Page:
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Narrowing the search

Companies are looking for search products tailored to their needs

By Sue Hildreth
January 24, 2005 12:00 PM ET

Computerworld - To most end users and even many IT managers, the term enterprise search implies little more than a keyword text box on the company Web site, as opposed to one on the public Internet. Five years ago, that was basically correct. Today, however, search is a lot more than keywords.
"There's a whole spectrum of technologies that fall under the big umbrella called 'search,' " says Hadley Reynolds, a research analyst at Delphi Group. "They range from simple keyword search to taxonomy classification and categorization to text analytics."
For instance, researchers at the Stanford Linear Accelerator Center (SLAC) in Menlo Park, Calif., recently needed a search tool to help them index and navigate an internal newsgroup with 600-plus posts per day. They needed a tool that was customizable and capable of handling the large volume of posted messages. After evaluating a number of commercial and open-source search products, SLAC chose the open-source Swish-e tool, both for its speed and low cost.
"It doesn't do all that Google does ... but it turned out to be the fastest index engine," says Douglas Smith, an experimental support professional at SLAC. Smith notes that internal search requires different capabilities than public Internet search, where users don't know anything about the content they're searching.
"For indexing libraries, catalogs, help texts, source code repositories, newsgroups, etc., where the source is known, you want to rank things by the content rather than by comparison of the source links. And that's what Swish-e offers," Smith explains.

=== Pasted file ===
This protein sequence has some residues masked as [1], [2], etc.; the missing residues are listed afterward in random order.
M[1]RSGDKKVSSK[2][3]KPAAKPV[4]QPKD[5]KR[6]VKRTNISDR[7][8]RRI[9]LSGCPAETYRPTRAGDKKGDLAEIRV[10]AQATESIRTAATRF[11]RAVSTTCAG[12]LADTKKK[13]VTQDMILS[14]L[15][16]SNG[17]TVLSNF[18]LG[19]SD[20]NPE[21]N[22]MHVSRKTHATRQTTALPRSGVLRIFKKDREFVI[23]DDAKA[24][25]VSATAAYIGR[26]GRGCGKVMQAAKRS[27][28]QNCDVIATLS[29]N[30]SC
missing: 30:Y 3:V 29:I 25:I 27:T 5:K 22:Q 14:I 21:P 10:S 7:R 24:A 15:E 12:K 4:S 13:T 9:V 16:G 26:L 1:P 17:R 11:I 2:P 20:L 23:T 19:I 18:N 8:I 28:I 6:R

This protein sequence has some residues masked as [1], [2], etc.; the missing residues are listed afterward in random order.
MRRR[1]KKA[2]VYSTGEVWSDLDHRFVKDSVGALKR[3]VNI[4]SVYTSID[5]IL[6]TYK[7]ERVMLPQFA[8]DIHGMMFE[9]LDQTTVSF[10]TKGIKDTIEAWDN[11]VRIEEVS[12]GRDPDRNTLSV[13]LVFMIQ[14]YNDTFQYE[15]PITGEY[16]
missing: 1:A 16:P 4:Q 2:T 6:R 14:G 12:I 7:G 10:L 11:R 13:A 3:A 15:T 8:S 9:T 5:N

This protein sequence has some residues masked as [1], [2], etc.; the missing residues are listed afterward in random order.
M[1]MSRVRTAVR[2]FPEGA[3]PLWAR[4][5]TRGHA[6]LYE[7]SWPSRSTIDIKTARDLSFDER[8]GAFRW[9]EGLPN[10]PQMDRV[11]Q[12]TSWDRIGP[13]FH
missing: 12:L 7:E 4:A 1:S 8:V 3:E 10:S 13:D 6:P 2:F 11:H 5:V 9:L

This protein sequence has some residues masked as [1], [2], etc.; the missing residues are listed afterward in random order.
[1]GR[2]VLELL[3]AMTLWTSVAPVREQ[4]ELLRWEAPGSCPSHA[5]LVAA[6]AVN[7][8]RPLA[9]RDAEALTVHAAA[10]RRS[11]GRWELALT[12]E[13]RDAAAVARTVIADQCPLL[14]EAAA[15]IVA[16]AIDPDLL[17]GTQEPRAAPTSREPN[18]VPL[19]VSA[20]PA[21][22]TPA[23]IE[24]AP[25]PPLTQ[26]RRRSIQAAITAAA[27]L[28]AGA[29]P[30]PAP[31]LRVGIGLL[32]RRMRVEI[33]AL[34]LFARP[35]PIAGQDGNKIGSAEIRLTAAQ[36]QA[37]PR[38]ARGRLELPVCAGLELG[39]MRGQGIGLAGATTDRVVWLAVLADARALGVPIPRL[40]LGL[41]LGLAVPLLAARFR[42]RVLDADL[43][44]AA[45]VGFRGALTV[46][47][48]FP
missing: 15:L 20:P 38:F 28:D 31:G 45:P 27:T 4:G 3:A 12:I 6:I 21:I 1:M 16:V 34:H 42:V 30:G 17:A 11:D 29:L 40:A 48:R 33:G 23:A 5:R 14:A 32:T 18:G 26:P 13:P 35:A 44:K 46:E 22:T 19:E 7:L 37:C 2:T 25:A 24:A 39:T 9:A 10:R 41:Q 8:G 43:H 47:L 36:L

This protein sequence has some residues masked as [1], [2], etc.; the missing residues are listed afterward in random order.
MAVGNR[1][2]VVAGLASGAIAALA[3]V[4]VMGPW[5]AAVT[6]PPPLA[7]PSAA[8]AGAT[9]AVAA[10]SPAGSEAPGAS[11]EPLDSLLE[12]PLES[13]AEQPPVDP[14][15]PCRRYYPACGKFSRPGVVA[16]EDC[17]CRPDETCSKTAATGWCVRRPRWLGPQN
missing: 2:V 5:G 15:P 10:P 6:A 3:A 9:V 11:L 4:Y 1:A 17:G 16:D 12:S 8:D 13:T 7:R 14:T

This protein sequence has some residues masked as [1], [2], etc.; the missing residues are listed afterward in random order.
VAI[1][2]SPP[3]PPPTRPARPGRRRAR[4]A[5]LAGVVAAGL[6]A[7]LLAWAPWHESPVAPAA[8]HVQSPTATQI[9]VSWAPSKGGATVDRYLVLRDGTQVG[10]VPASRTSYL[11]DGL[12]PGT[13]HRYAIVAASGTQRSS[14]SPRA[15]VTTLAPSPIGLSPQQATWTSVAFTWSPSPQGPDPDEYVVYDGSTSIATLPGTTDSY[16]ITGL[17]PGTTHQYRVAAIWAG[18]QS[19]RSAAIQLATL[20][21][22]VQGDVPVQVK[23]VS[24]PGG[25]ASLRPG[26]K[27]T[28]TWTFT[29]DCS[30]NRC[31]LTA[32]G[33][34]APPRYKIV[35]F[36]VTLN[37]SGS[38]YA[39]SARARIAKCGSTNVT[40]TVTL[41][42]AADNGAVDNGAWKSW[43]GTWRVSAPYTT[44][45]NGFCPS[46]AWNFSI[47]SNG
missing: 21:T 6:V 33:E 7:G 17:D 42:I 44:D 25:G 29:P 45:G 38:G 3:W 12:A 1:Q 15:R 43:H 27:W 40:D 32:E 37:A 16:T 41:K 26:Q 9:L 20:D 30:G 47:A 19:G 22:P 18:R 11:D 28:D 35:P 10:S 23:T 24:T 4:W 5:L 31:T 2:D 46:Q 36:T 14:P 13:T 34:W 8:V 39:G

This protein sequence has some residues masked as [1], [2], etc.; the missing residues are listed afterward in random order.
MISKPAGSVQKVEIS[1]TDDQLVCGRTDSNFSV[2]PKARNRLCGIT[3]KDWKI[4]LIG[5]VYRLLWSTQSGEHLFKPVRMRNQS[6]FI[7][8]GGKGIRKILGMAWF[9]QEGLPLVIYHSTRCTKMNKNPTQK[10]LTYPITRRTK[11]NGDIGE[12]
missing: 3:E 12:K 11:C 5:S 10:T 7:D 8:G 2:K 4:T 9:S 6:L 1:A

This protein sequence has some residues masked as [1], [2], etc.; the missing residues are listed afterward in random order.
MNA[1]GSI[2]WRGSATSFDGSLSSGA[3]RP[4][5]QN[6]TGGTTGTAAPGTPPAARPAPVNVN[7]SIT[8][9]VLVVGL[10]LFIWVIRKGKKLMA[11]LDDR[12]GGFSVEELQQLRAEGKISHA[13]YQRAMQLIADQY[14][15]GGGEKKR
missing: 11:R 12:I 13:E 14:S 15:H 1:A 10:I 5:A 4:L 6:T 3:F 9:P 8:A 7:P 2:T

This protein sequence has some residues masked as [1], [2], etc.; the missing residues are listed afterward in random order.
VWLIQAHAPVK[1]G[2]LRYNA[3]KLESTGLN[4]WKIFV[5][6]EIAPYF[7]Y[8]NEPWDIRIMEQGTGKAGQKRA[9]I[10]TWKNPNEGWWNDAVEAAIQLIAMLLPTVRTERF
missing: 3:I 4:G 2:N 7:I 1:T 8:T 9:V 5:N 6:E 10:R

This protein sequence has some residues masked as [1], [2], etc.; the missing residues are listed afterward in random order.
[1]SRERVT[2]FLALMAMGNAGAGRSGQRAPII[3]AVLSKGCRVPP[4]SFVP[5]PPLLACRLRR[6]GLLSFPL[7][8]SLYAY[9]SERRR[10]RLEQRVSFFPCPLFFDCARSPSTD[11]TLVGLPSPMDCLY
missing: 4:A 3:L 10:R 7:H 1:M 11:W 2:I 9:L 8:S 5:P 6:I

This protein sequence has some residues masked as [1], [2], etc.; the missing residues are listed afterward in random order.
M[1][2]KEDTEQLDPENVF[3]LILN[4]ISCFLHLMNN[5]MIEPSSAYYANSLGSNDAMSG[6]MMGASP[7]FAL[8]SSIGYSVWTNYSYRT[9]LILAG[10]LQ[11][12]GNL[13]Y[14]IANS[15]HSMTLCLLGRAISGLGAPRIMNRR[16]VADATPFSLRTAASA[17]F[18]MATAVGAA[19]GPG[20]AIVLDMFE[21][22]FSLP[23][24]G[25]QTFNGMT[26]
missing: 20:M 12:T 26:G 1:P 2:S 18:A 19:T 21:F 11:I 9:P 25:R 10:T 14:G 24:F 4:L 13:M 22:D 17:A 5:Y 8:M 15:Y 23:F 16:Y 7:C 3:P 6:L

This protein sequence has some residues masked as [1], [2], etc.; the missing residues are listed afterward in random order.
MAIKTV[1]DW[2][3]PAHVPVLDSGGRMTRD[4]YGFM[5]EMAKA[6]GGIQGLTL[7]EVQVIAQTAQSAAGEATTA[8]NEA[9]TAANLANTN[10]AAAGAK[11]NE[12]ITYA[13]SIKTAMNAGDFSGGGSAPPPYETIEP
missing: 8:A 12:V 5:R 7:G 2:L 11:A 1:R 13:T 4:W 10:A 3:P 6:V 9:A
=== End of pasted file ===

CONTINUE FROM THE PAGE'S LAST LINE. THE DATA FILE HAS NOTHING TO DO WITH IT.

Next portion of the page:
SLAC's use of Swish-e is a basic application of search technology in the enterprise. Higher-end search tools, however, offer a more diverse range of features and functions.
Enterprise search applications all start with the ability to search unstructured content, such as PDF files, Word documents, Web pages and other information not contained in a relational database. They include a search engine and are able to rank results by relevance. And most also provide a way to customize both the results ranking and the indexing process, enabling organizations to place greater weight on characteristics of importance to them, such as the source or type of content.
SLAC also uses Verity Inc.'s Ultraseek search engine to index and provide access to SLAC's 500,000 pages of research, administrative information and other HTML and PDF content. The ability to customize the rules for indexing content sped up the process, says Web information manager Ruth McDunn. "It used to take a month to update the collection. Now we can update every day or, at most, every week," she says.
Ultraseek, like many enterprise search



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